The Papua New Guinea Supreme Court has ruled that the Bank South Pacific Financial Group Limited (BSP) has standing to pursue a case challenging the constitutionality of the “additional company tax”.
A five-man bench comprising Chief Justice Sir Gibbs Salika, Deputy Chief Justice Ambeng Kandakasi, Justice David Cannings, Justice Derek Hartshorn and Justice Ere Kariko ruled at Waigani yesterday that BSP had a great interest in the application and that the issues raised were real.
BSP filed the application under Section 18(1) of the Constitution on Aug 31, challenging certain amendments to the Income Tax Act which imposed on BSP an additional company tax of K190 million annually, starting last year, and a market concentration levy of the same amount.
BSP’s application sought declarations and other relief, questioning the interpretation and application of certain provisions of the Constitution as they relate to the Income Tax (Budget 2022) (amendment) Act 2021 and the Income Tax (amendment) Act 2022.
The interveners are the Internal Revenue Commission commissioner-general, Comrade Trustee Services Limited (CTSL), National Superannuation Fund (Nasfund), Nambawan Super Ltd, Association of Superannuation Funds of Papua New Guinea and the Attorney-General.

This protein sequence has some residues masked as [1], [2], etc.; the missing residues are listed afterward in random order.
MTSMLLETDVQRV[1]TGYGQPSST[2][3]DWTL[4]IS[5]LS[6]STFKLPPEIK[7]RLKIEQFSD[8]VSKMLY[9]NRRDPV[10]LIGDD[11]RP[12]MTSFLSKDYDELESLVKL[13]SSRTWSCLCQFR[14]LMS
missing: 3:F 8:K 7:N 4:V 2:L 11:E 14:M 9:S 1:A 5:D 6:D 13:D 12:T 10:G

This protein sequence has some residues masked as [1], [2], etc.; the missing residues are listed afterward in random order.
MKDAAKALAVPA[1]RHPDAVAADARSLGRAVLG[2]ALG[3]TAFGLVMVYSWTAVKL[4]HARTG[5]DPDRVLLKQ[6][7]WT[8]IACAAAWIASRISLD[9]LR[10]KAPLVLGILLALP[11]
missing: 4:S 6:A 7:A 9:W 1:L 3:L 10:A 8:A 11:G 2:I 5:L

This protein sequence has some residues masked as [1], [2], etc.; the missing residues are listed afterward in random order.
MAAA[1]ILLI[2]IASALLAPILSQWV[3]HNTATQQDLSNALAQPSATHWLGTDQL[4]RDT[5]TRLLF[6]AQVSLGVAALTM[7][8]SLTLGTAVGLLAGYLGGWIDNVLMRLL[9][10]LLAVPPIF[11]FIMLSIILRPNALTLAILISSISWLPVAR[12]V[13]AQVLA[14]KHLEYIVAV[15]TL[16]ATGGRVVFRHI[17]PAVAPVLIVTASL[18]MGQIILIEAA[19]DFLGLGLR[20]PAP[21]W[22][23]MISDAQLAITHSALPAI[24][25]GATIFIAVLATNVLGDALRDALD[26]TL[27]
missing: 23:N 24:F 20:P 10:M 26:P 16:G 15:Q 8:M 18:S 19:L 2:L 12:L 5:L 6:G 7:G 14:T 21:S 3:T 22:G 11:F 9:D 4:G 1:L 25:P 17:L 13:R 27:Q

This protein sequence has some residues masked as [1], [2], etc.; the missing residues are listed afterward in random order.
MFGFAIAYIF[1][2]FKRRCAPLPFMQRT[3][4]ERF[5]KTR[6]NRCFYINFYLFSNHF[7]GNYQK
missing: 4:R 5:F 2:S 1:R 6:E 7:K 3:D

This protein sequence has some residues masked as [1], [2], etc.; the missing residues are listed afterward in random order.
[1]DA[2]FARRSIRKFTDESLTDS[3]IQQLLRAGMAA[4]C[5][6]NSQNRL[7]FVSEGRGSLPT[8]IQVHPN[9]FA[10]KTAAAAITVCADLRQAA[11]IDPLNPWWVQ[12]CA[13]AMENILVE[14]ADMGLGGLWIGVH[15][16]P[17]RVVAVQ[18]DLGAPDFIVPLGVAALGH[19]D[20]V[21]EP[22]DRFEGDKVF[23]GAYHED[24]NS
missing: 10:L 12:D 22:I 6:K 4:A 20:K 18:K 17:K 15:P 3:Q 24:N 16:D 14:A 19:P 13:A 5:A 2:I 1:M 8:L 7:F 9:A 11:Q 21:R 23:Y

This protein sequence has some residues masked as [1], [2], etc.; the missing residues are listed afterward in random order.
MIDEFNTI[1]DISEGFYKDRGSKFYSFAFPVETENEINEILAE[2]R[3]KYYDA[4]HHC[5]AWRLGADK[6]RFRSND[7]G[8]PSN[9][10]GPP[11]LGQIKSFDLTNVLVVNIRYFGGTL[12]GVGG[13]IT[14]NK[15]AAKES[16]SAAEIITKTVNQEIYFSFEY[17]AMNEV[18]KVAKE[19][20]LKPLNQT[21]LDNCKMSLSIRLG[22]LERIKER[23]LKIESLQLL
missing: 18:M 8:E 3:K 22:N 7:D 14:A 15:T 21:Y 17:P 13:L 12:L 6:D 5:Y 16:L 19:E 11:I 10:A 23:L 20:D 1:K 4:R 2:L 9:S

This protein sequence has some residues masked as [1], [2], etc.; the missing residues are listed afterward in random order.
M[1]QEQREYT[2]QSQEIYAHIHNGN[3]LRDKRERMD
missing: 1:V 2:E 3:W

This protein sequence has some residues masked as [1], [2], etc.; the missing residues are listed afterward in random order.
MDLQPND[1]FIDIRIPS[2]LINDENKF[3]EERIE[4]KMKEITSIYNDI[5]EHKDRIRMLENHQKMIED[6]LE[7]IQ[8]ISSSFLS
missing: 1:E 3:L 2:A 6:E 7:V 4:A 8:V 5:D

Representing BSP, lawyer Ian Molloy argued that the bank had an interest and that the levy and the additional company tax had direct and adverse impact on it.
“First, of course, is its liability to pay what is now the additional company tax,” he stated.
“The liability is apparent from the contents of BSP Group chief financial officer Royesh Dayal’s affidavit and the fact that BSP has already paid K190 million(US$53 million) into an escrow account in respect to the additional tax pending the determination of these proceedings.”
Also, the application raises significant constitutional issues particularly, but not limited, to the infringement of Section 37 of the Constitution, which is protection to law, and the non-compliance with Section 210 of the Constitution in relation to the pre-condition to imposition of taxation.
Molloy added that BSP was not a mere busy-body but was directly affected by the legislation.
Justice Kandakasi asked Molloy whether there were any stakeholder consultation by the Government prior to passing the law.
Molloy said it was conducted in October 2021.
He, however, could not provide further assistance to the court.
The CTSL through lawyer Jeanel Nigs, Nasfund and Nambawan Super Limited lawyer Lubia Evore agreed that BSP had standing to bring this application. Russel Uware, from the Solicitor General’s Office, said the Attorney-General had opposed the application but did not file a supporting application.